Li J, Zhang M, Sun B, Xing G, Song Y, Guo H, Chang Y, Ge Y, Zhao Y. Separation and purification of fullerenols for improved biocompatibility. Carbon. 2012;50:460–9.
Li J, Song Y, Liu XX, Zhang MY, He R, Chang YA, Jin JJ, Xing GM, Zhang J. The effects of C-60(C(COOH)(2))(2)- FITC on proliferation and differentiation of human mesenchymal stem cells in vitro. J Nanosci Nanotechnol. 2013;13:6517–21.
Nielsen GD, Roursgaard M, Jensen KA, Poulsen SS, Larsen ST. In vivo biology and toxicology of fullerenes and their derivatives. Basic Clin Pharmacol Toxicol. 2008;103:197–208.
Xia S, Li J, Zu M, Li J, Liu J, Bai X, Chang Y, Chen K, Gu W, Zeng L, et al. Small size fullerenol nanoparticles inhibit thrombosis and blood coagulation through inhibiting activities of thrombin and FXa. Nanomedicine. 2018;14:929–39.
Liu Y, Jiao F, Qiu Y, Li W, Qu Y, Tian C, Li Y, Bai R, Lao F, Zhao Y, et al. Immunostimulatory properties and enhanced TNF-alpha mediated cellular immunity for tumor therapy by C60(OH)20 nanoparticles. Nanotechnology. 2009;20:415102.
Jin JJ, Dong Y, Wang Y, Xia L, Gu WH, Bai X, Chang YA, Zhang MY, Chen K, Li J, et al. Fullerenol nanoparticles with structural activity induce variable intracellular actin filament morphologies. J Biomed Nanotechnol. 2016;12:1234–44.
Zhang YT, Ouyang DY, Xu LH, Ji YH, Zha QB, Cai JY, He XH. Cucurbitacin B induces rapid depletion of the G-actin pool through reactive oxygen species-dependent actin aggregation in melanoma cells. Acta Biochim Biophys Sin. 2011;43:556–67.
Van Impe KB, Bethuyne J, Cool S, Impens F, Ruano-Gallego D, De Wever O, Vanloo B, Van Troys M, Lambein K, Boucherie C, Martens E, Zwaenepoel O, Hassanzadeh-Ghassabeh G, Vandekerckhove J, Gevaert K, Fernández LA, Sanders NN, Gettemans J. A nanobody targeting the F-actin capping protein CapG restrains breast cancer metastasis. Breast Cancer Res. 2013;15:R116.
Kokkinos MI, Wafai R, Wong MK, Newgreen DF, Thompson EW, Waltham M. Vimentin and epithelial-mesenchymal transition in human breast cancer—observations in vitro and in vivo. Cells Tissues Organs. 2007;185:191–203.
Johnson-Lyles DN, Peifley K, Lockett S, Neun BW, Hansen M, Clogston J, Stern ST, McNeil SE. Fullerenol cytotoxicity in kidney cells is associated with cytoskeleton disruption, autophagic vacuole accumulation, and mitochondrial dysfunction. Toxicol Appl Pharmacol. 2010;248:249–58.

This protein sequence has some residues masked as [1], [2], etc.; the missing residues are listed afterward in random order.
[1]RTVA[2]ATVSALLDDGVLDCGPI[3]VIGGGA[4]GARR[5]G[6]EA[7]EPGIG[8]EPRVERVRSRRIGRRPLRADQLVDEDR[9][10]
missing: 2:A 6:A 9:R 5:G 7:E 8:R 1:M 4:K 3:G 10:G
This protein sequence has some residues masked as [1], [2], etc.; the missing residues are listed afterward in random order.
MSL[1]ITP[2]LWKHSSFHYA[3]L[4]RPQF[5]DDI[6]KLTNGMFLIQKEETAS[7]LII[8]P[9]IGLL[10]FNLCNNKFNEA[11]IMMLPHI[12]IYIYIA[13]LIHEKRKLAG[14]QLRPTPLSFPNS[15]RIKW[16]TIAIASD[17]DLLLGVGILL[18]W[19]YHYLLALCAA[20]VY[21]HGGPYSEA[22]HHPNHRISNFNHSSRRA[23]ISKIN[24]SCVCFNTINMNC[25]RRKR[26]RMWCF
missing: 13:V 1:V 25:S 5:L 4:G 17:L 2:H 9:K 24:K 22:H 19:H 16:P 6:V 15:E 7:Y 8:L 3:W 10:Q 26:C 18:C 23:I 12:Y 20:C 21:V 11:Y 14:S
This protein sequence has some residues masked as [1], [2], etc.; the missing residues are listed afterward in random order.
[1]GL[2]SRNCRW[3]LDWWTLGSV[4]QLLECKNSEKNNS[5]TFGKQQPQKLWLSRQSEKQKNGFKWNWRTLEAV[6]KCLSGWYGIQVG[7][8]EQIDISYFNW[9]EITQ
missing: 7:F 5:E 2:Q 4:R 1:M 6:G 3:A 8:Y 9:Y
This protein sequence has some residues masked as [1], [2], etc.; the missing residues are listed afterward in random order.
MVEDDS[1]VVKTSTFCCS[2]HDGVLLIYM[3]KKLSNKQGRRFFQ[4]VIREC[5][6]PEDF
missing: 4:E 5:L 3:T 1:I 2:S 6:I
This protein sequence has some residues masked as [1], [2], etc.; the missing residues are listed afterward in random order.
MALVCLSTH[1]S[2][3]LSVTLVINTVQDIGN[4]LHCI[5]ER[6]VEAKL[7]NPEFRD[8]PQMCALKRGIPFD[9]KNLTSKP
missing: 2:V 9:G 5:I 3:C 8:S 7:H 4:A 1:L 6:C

Prabhune M, Belge G, Dotzauer A, Bullerdiek J, Radmacher M. Comparison of mechanical properties of normal and malignant thyroid cells. Micron. 2012;43:1267–72.
Efremov YM, Dokrunova AA, Efremenko AV, Kirpichnikov MP, Shaitan KV, Sokolova OS. Distinct impact of targeted actin cytoskeleton reorganization on mechanical properties of normal and malignant cells. Biochem Biophys Acta Mol Cell Res. 2015;1853:3117–25.
Faria EC, Ma N, Gazi E, Gardner P, Brown M, Clarke NW, Snooka RD. Measurement of elastic properties of prostate cancer cells using AFM. Analyst. 2008;133:1498–500.
Swaminathan V, Mythreye K, O’Brien ET, Berchuck A, Blobe GC, Superfine R. Mechanical stiffness grades metastatic potential in patient tumor cells and in cancer cell lines. Cancer Res. 2011;71:5075–80.
Wu MH, Hong TM, Cheng HW, Pan SH, Liang YR, Hong HC, Chiang WF, Wong TY, Shieh DB, Shiau AL, et al. Galectin-1-mediated tumor invasion and metastasis, up-regulated matrix metalloproteinase expression, and reorganized actin cytoskeletons. Mol Cancer Res. 2009;7:311–8.
Ntantie E, Fletcher J, Amissah F, Salako OO, Nkembo AT, Poku RA, Ikpatt FO, Lamango NS. Polyisoprenylated cysteinyl amide inhibitors disrupt actin cytoskeleton organization, induce cell rounding and block migration of non-small cell lung cancer. Oncotarget. 2017;8:31739–57.
von Nandelstadh P, Gucciardo E, Lohi J, Li R, Sugiyama N, Carpen O, Lehti K. Actin-associated protein palladin promotes tumor cell invasion by linking extracellular matrix degradation to cell cytoskeleton. Mol Biol Cell. 2014;25:2556–70.
Sanchez AM, Flamini MI, Russo E, Casarosa E, Pacini S, Petrini M, Genazzani AR, Simoncini T. LH and FSH promote migration and invasion properties of a breast cancer cell line through regulatory actions on the actin cytoskeleton. Mol Cell Endocrinol. 2016;437:22–34.
Barkan D, Kleinman H, Simmons JL, Asmussen H, Kamaraju AK, Hoenorhoff MJ, Liu ZY, Costes SV, Cho EH, Lockett S, et al. Inhibition of metastatic outgrowth from single dormant tumor cells by targeting the cytoskeleton. Cancer Res. 2008;68:6241–50.
Xu WW, Mezencev R, Kim B, Wang LJ, McDonald J, Sulchek T. Cell stiffness is a biomarker of the metastatic potential of ovarian cancer cells. Plos One. 2012;7:e46609.
Calzado-Martin A, Encinar M, Tamayo J, Calleja M, Paulo AS. Effect of actin organization on the stiffness of living breast cancer cells revealed by peak-force modulation atomic force microscopy. ACS Nano. 2016;10:3365–74.
Beaty BT, Sharma VP, Bravo-Cordero JJ, Simpson MA, Eddy RJ, Koleske AJ, Condeelis J. β1 integrin regulates Arg to promote invadopodial maturation and matrix degradation. Mol Biol Cell. 2013;24:1661–75.